By Lauren Baier Kim
Seattle sales slow
It seems that even Seattle is showing signs of the housing slowdown. The metro, although tied with Salt Lake City as the strongest housing market in the U.S ., saw pending home sales in King County drop 9.4% year-over-year in June, while the number of homes for sale rose 53% year-over-year, according to a Seattle Times article. Although boosted by a strong job market, Seattle's housing market is being hurt by its high prices and lack of affordability, the Times says. But the outlook isn't all gloom and doom: "I'd still characterize the Seattle market as being healthy -- one of the few in the country," the paper quotes Lawrence Yun, senior economist for the National Association of Realtors, as saying.
Rising foreclosures in Atlanta
Atlanta, which has one of the highest rates of foreclosure in the U.S., may be a signal of what's to come for the U.S. housing market, says a New York Times article. The city's surge in foreclosures -- about 2.7% of the metro area's homes were in foreclosure at the end of 2006, versus about 1% of U.S. housing units -- has come despite a healthy local economy, the Times says. Attributed to the increase are "aggressive" low-interest-rate mortgages -- about half of them adjustable-rate mortgages -- taken out by area home buyers when home prices were rising, and a Georgia law that speeds up the foreclosure process, the Times says. Experts fear that such a trend will become apparent in the rest of U.S., as housing values fall and interest rates on loans reset. "Everybody thought if the home prices kept going up, the lenders will keep refinancing you," the newspaper quotes an economics professor from Georgia State University as saying.
The long-term demographics favoring rental housing—namely the coming of age of the echo boomers and strong immigration level—make the sector a favorite among equity investors. Although the Equity Financing Index fell slightly to 53 from 56 in the last quarter, it was still the 15th straight over-50 reading. Equity capital for investment in apartments remains widely available as evidenced by the 71 percent of respondents who considered conditions unchanged compared to three months earlier.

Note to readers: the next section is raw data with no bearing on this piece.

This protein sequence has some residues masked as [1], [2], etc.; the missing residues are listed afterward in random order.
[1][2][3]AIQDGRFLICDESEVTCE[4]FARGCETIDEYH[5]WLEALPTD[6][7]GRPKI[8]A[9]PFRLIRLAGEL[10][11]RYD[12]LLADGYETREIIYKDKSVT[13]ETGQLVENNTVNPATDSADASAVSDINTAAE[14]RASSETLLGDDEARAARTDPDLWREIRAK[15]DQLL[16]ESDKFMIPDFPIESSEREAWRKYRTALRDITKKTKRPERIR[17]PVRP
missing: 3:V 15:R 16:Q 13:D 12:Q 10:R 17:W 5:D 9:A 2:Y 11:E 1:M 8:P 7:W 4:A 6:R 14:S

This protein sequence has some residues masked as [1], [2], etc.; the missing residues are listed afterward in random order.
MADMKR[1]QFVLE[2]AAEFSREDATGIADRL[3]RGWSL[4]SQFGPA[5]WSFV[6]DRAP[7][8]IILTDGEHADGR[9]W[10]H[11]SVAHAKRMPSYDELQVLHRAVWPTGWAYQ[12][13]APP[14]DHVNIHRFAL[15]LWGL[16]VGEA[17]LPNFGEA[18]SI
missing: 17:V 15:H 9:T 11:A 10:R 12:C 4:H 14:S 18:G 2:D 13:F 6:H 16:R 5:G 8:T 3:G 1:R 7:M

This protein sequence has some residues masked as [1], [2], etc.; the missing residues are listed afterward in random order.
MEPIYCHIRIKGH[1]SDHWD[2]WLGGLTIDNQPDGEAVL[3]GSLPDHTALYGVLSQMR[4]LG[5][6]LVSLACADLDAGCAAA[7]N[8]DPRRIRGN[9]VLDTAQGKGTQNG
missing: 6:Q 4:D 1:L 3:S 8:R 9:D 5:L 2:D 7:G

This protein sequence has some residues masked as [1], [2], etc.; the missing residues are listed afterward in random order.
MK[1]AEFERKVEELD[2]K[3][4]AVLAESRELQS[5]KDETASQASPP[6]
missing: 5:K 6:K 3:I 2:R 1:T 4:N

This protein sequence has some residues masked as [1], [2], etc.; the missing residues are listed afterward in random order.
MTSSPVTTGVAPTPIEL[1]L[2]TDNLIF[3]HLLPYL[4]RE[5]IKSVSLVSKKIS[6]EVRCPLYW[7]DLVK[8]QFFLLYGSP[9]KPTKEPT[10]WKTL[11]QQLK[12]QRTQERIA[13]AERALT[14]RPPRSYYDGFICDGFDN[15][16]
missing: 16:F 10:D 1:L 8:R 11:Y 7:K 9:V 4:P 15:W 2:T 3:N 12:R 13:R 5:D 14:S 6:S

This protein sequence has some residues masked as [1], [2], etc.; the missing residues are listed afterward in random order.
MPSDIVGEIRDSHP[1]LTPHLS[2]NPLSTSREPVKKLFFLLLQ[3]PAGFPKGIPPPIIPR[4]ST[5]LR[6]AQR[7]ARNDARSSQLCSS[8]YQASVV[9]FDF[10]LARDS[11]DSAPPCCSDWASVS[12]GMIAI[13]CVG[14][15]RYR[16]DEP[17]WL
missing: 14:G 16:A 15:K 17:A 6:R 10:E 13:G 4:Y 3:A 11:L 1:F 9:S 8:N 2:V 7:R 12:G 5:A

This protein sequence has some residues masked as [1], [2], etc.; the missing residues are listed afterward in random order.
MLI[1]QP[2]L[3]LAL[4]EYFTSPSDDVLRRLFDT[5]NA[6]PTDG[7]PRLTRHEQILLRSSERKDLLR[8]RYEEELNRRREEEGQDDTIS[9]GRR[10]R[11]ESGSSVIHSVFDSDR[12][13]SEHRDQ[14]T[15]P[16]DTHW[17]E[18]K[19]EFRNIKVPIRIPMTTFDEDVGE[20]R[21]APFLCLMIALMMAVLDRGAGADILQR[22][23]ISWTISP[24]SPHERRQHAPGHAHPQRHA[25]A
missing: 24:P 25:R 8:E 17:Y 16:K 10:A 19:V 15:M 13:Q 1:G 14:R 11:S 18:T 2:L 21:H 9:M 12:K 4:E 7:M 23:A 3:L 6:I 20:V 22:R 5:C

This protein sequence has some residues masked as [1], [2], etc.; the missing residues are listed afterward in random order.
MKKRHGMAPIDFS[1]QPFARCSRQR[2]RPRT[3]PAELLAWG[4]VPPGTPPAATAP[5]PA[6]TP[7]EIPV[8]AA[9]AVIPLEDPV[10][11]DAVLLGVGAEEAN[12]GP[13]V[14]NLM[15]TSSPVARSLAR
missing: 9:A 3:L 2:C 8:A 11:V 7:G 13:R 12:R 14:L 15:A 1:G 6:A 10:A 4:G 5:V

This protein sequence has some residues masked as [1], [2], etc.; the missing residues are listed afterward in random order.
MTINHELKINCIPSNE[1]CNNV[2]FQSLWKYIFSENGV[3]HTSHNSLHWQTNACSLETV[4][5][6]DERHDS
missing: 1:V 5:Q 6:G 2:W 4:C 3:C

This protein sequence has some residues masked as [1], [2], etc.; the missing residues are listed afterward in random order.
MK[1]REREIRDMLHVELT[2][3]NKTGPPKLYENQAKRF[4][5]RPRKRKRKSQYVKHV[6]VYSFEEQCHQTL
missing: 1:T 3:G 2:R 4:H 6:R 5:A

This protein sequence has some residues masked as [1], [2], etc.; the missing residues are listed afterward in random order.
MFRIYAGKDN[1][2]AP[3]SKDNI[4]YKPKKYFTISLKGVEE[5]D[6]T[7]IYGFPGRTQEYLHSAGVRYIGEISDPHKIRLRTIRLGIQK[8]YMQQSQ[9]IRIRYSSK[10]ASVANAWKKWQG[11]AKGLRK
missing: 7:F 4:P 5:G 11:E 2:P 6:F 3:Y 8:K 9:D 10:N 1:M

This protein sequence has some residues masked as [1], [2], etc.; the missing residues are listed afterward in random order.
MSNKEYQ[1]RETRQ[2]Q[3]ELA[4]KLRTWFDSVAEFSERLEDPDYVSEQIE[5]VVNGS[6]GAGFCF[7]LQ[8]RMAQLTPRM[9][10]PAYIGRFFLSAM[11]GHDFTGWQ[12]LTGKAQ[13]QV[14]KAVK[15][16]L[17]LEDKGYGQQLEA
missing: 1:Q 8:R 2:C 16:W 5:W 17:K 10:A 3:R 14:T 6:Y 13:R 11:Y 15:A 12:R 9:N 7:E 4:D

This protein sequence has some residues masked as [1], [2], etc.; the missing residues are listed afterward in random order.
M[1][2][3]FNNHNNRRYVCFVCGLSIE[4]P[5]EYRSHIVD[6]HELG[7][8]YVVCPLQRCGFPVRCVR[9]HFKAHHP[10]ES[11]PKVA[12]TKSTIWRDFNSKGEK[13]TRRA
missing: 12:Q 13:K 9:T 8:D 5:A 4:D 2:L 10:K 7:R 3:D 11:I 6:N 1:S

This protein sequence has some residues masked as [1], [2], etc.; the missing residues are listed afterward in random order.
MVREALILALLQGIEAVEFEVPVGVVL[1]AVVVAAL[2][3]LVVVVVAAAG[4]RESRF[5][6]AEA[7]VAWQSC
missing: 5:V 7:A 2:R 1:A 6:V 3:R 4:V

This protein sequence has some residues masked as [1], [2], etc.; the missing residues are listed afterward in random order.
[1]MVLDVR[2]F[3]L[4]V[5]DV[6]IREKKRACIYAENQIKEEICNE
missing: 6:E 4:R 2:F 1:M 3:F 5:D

The 15-year FRM this week averaged 6.39 percent with an average 0.4 point, up from last week when it averaged 6.30 percent. A year ago, the 15-year FRM averaged 6.37 percent.
Five-year Treasury-indexed hybrid adjustable-rate mortgages (ARMs) averaged 6.35 percent this week, with an average 0.5 point, up from last week when it averaged 6.29 percent. A year ago, the 5-year ARM averaged 6.33 percent.
One-year Treasury-indexed ARMs averaged 5.71 percent this week with an average 0.5 point, unchanged from last week. At this time last year, the 1-year ARM averaged 5.75 percent.
The key problem now is not the level of nominal mortgage rates, which are not particularly high by the standards of the past decade. Instead, buyers are backing off because the real mortgage rate has rocketed and continues to rise. At the peak of the boom, people essentially were being paid to buy a home. The average 30-year fixed mortgage rate in 2005 was a tax-deductible 5.9%. The Office of Federal Housing Enterprise Oversight says that home prices rose 10.7% that year.
As long as buyers expected prices to keep rising, the implied real mortgage rate -- home-price increase minus mortgage-interest rate -- was minus 4.8%. This was an enormous incentive to borrow heavily to buy real estate. Result: a bubble.
But recently, the average 30-year mortgage rate was 6.5%, so with home prices up just 3%, real mortgage rates are now 3.5%. And with most potential buyers well aware of the huge excess supply of homes, there's no reason to expect prices to rebound soon. A reasonable person might expect them to fall further, boosting the real mortgage rate further.
Over the past 30 years, there's been a very close association between our measure of real mortgage rates and the pace of home sales, adjusted for the U.S. population's expansion.